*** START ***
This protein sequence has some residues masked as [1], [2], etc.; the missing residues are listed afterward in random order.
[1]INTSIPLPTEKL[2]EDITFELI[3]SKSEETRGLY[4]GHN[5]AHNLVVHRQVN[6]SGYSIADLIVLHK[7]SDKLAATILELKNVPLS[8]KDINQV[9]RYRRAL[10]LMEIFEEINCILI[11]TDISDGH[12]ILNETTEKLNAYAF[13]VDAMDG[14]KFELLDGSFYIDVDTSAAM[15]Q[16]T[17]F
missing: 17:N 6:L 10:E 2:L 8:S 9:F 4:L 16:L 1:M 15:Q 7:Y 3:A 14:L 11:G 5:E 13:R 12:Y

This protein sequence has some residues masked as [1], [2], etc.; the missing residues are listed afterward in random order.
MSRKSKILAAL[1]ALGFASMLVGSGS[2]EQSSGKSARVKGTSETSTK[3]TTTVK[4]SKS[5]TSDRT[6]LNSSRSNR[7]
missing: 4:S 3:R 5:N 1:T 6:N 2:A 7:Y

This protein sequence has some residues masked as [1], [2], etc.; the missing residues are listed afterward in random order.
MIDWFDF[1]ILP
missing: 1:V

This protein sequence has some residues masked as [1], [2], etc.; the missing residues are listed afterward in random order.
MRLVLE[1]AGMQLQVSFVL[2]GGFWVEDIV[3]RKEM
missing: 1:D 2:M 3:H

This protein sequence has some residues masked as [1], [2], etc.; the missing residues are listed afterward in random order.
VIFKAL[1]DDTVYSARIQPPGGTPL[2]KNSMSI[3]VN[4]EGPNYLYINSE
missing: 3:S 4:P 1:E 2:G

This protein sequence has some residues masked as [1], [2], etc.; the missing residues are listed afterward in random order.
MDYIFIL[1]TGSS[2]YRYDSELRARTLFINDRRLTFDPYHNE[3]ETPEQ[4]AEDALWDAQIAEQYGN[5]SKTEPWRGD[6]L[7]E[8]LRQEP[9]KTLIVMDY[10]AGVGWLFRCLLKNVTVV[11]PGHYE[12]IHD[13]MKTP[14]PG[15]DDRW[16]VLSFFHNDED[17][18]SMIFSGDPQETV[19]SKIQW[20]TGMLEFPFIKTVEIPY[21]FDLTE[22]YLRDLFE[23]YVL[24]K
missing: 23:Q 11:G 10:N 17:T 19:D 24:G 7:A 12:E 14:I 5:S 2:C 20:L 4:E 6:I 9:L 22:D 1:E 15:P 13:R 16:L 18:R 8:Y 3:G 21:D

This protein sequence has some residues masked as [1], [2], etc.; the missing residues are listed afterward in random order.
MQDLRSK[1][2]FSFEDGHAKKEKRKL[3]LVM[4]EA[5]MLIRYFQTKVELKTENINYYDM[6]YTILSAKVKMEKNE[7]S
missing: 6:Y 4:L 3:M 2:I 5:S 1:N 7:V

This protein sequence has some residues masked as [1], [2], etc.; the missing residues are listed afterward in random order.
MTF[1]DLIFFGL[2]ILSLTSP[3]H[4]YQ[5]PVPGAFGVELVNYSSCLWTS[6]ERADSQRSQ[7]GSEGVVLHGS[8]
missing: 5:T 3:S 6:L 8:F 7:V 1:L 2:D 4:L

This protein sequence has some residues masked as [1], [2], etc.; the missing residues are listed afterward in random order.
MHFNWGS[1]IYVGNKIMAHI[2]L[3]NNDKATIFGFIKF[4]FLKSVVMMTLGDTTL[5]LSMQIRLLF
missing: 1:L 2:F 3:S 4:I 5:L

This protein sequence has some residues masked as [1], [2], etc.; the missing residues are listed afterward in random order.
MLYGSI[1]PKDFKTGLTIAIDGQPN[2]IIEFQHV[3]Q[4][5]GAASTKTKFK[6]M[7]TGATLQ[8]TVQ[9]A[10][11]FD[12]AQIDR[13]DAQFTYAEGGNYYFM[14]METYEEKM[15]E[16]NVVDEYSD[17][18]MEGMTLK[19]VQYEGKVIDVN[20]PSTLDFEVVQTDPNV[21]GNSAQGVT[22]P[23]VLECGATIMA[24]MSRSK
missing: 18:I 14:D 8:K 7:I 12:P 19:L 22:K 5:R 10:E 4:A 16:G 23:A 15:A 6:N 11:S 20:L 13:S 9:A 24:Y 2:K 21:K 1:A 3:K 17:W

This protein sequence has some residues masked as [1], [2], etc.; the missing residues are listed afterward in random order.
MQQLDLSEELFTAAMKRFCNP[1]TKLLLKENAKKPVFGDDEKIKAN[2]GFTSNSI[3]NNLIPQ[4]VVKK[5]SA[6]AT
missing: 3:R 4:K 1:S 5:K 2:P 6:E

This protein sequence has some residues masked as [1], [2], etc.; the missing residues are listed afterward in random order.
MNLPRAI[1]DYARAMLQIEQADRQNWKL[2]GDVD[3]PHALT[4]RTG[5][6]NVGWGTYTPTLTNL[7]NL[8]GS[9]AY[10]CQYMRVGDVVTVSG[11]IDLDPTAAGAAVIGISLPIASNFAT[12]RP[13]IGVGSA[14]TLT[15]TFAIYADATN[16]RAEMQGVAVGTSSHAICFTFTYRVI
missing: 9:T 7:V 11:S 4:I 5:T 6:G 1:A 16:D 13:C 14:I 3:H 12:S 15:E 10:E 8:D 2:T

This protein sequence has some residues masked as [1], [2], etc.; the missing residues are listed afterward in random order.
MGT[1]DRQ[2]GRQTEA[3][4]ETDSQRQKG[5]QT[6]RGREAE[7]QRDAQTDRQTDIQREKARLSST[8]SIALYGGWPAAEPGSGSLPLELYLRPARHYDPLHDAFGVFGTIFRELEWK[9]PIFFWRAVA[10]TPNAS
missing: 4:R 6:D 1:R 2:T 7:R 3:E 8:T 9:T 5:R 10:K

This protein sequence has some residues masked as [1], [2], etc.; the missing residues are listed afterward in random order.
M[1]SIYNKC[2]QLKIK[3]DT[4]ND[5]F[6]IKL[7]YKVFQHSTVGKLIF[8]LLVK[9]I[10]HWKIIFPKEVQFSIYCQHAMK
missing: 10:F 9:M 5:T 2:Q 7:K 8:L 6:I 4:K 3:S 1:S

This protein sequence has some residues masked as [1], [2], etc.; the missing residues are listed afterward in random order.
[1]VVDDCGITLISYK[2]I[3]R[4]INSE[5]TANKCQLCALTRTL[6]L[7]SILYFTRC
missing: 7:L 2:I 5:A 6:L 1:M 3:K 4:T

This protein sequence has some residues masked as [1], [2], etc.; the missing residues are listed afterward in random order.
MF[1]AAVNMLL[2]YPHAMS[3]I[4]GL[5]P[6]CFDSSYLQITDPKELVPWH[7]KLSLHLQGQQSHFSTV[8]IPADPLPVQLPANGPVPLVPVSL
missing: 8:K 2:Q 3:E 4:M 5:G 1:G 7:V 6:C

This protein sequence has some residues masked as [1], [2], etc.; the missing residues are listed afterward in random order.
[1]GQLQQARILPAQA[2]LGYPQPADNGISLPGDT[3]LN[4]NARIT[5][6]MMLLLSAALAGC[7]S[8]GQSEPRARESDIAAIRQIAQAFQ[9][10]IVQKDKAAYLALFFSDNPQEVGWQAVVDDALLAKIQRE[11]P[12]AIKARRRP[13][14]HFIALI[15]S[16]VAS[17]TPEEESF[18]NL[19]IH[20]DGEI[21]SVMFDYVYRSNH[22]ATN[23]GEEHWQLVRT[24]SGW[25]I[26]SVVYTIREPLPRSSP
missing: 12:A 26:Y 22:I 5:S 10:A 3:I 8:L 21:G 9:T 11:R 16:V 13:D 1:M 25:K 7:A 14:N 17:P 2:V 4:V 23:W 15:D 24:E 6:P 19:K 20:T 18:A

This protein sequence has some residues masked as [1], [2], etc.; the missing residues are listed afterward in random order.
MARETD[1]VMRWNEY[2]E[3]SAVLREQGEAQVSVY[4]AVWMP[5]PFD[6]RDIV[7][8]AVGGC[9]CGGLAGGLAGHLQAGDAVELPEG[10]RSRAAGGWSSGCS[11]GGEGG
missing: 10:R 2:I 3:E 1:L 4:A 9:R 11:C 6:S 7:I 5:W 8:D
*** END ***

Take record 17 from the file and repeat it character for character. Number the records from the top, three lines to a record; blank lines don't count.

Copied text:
This protein sequence has some residues masked as [1], [2], etc.; the missing residues are listed afterward in random order.
[1]GQLQQARILPAQA[2]LGYPQPADNGISLPGDT[3]LN[4]NARIT[5][6]MMLLLSAALAGC[7]S[8]GQSEPRARESDIAAIRQIAQAFQ[9][10]IVQKDKAAYLALFFSDNPQEVGWQAVVDDALLAKIQRE[11]P[12]AIKARRRP[13][14]HFIALI[15]S[16]VAS[17]TPEEESF[18]NL[19]IH[20]DGEI[21]SVMFDYVYRSNH[22]ATN[23]GEEHWQLVRT[24]SGW[25]I[26]SVVYTIREPLPRSSP
missing: 12:A 26:Y 22:I 5:S 10:A 3:I 8:L 21:G 9:T 11:R 16:V 13:D 1:M 25:K 7:A 14:N 17:P 2:V 4:V 23:W 15:D 24:E 6:P 19:K 20:T 18:A